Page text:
Sunday, April 7, 2013

DALLAS: Snidely Whiplash Has Nothing on Harris Ryland

Big, huge, Texas-sized doin's on Dallas this week.

In last Monday's episode, the state seized the land – and essentially, the business – of Ewing Energies as a result of the explosion that leveled the company's methane gas refinery.

Ken Richards (so cool to see Lee Majors again, in a guest role) pulls a Judas act on Sue Ellen and the family.

TESHA, the state's energy commission, ruled Christopher's negligence in not replacing a faulty sensor was to blame for the blast (when we all know it really was Cliff Barnes who paid for the platform to be dynamited, killing Christopher and Pamela's unborn babies in the process) and fines the family $1 billion for the catastrophe. (Note here: the Ewings' reaction, after Bobby tells the commission to stick their ruling where the oil don't flow, was not, "Oh, my Lord, where are we ever going to find that much money?" "It was more, "Oh, well, if we have to pay it, we guess we will." How much money do they have at Southfork, anyway? Must. Be. Nice.)

Even the governor of Texas (Steven Weber) appears to be in on the conspiracy to run the Ewings out of business and bring them to their haughty knees. And all the while, Harris Ryland (Mitch Pileggi) and Barnes are sitting back, rubbing their hands with glee and waiting for the dominoes to fall.

Oh, the soap's getting all sudsy now. It's all enough to merit a two-hour Dallas spectacular beginning at 8 p.m. EST Monday, April 8 on TNT, two new episodes back-to-back as the Ewing family unites to begin their counteroffensive.

Bobby wants to muss him up, but Ryland's got the upper hand – for now.*

With the death of J.R., this series needed a villain contemptible enough for the audience to boo and hiss whenever he appeared on the screen. Frankly, Cliff (Ken Kercheval) is a little long in the tooth for the assignment, but the producers appear to have found their man in Harris Ryland.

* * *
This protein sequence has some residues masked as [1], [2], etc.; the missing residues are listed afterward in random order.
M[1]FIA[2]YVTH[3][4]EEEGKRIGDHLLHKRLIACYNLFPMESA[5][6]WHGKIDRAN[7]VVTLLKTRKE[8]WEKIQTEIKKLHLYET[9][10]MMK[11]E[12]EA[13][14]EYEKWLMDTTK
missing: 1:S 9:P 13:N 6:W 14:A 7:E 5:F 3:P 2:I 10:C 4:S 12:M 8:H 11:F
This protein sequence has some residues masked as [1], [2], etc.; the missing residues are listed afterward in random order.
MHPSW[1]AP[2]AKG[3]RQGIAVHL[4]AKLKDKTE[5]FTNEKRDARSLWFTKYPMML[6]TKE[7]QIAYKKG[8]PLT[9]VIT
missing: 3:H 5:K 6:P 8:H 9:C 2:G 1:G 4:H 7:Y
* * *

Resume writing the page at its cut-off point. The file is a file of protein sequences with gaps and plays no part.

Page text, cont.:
He pushes his mother (Judith Light) down a staircase. When he disapproves of his daughter's boyfriend, he has the kid snatched off the street, stuffed in a trunk and the snot beaten out of him. Boo! Hiss! Pileggi is certainly not the man he used to be in TV viewers' eyes, a mighty far piece from his days as Walter Skinner on The X-Files.

But I'm betting Pileggi knows what most actors recognize, and what Larry Hagman understood very well: villains usually get the best lines. And before we forget about it and move on, his closing speech as Harris at the end of last Monday's episode, "Let Me In" written by series creator David Jacobs, Cynthia Cidre and Aaron Allen, is a bit of business worth remembering.

Sitting in the governor's office, Ryland delivers a chilling, monotonal soliloquy comparing his strategy to that of a notorious killer of the animal kingdom. While he talks, the screen flashes with scenes of the Ewings' business and family slowly unraveling.

Ryland says: 

"I watched this program the other day. Some nature documentary on the hunting pattern of the Komodo dragon. Did you watch this?

"Well, see, the Komodo is venomous. His bite is poison. So he bites his prey – buffalo, usually – and then he waits.

"The Komodo is strong. But the buffalo is stronger. He can't take it down while it's at full strength. So the dragon waits, while the buffalo gets weaker and weaker. Takes days. Weeks, sometimes.

"Now the dragon keeps his distance but never loses sight of his prey. He's patient, and he has no mercy. That's his biggest strength.

"The dragon watches the poison takes hold, waiting for the buffalo to fall. For a moment to pounce. The buffalo panics, tries to escape, tries to fight the venom. But it's no use. The venom is absolute.

"There's no escapin' it, no fighting it, no endgame where the buffalo wins and the dragon loses. But the dragon's patience is well rewarded. The buffalo collapses, succumbs to the venom.

"And that's when the dragon feeds."

Hey, did he just call the Ewings a bunch of buffaloes?

Never herd anything like that.

*Photo courtesy TNT/Jade Rosenthal